For the Victims of the Arms Trade

I don’t often put my family pictures or others from my private life on My London Diary, except for some largely landscape images from some of the walks we do together – such as those along the Thames Path earlier this year.  And an occasional image of my family sometimes creeps into these. But Wreath for Victims of London Arms Fair is an example of where my private and public lives rather overlap, with my wife playing a major role in the event.

It more or less happened by accident. Although she doesn’t often accompany me to protests, this was one time when she was free and  had decided to take part in, and as the organisers requested she had dressed in black for the occasion.  She isn’t a member of East London Against the Arms Fair (who organised the event) because we live to the west of London, but when she arrived she was asked if she would lead the procession carrying the wreath around Royal Victoria Dock., and so has a leading role in my pictures.

I had serious photographic competition from a number of young reporters from the local primary school who had come along to view the event as a part of their school projects. They were also interviewing people, though when asked about my experiences in the Second World War I declined to answer on grounds of age.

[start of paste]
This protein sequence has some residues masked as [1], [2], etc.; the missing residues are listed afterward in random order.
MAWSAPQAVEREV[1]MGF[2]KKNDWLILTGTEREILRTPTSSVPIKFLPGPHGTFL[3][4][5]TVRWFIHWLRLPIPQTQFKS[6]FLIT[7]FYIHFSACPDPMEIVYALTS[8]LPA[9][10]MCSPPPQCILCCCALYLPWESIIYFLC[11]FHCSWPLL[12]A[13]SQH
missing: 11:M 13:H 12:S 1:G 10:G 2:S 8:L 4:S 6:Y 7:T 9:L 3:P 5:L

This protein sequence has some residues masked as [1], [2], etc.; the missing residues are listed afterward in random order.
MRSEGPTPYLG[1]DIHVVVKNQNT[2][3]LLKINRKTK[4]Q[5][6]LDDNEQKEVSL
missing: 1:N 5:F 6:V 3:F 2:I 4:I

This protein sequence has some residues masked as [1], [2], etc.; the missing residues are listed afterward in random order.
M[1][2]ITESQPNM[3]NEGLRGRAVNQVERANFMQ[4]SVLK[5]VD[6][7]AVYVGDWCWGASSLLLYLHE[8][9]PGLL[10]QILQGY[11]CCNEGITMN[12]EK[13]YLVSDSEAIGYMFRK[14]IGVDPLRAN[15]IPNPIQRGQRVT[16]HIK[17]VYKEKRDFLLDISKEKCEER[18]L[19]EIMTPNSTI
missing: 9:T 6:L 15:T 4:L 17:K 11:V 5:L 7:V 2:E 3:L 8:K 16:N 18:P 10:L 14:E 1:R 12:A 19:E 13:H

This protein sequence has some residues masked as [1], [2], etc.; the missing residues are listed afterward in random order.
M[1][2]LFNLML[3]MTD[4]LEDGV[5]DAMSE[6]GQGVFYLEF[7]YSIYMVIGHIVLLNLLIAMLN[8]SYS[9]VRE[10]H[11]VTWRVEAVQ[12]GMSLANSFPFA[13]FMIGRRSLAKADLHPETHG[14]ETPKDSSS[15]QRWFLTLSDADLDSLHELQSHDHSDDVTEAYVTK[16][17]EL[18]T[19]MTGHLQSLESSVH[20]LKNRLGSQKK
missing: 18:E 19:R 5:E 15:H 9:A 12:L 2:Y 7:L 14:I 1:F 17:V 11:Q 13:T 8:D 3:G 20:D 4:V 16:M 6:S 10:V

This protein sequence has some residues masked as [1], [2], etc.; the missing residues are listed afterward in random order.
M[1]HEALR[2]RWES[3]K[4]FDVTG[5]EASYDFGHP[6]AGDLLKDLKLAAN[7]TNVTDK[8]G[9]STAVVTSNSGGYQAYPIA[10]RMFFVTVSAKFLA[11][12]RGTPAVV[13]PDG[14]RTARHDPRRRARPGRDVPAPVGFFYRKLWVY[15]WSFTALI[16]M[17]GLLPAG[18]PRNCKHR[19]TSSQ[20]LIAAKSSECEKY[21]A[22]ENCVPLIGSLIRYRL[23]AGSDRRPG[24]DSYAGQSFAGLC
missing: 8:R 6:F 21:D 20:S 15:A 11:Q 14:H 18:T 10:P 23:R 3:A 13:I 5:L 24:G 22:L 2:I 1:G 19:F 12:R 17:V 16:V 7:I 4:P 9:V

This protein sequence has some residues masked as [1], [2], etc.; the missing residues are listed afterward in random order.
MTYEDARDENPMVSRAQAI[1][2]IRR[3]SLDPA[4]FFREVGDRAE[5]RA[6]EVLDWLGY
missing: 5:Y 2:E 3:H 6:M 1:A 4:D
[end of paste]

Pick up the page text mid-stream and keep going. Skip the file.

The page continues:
I did find it a little different photographing someone I know rather well and who knows me – there was a very different dynamic when working close with a wide-angle (mainly the 16-35mm, though I did take a few pictures with the 10.5mm fisheye), although not for the few images I made with the 70-300mm like that above (at 135mm – 202mm equiv.)

Linda handed the wreath over to one of the ELAAF members for the short ceremony when the wreath was floated on the dock. It would have been better to have photographed this from a boat, but I hadn’t brought one with me, so was crouching as close as possible on the dock side, just a little worried as I leant out about falling in.  I wanted to get some of the several warships moored at the arms fair in the background, so was working with the 16-35mm.  The shoe at the left of the image was pretty close to me and sharp, but the ships in the distance are out of focus. But importantly the wreath is sharp.  It might look better if I cropped the image at left and bottom.

Afterwards I switched to the 18-105mm to frame the wreath floating on the water before it moved too far away; fortunately most of the message on it was still visible. You can see that and the other images at Wreath for Victims of London Arms Fair.


My London Diary : Buildings of London : River Lea/Lee Valley : London’s Industrial Heritage

All photographs on this and my other sites, unless otherwise stated are by Peter Marshall and are available for reproduction or can be bought as prints.

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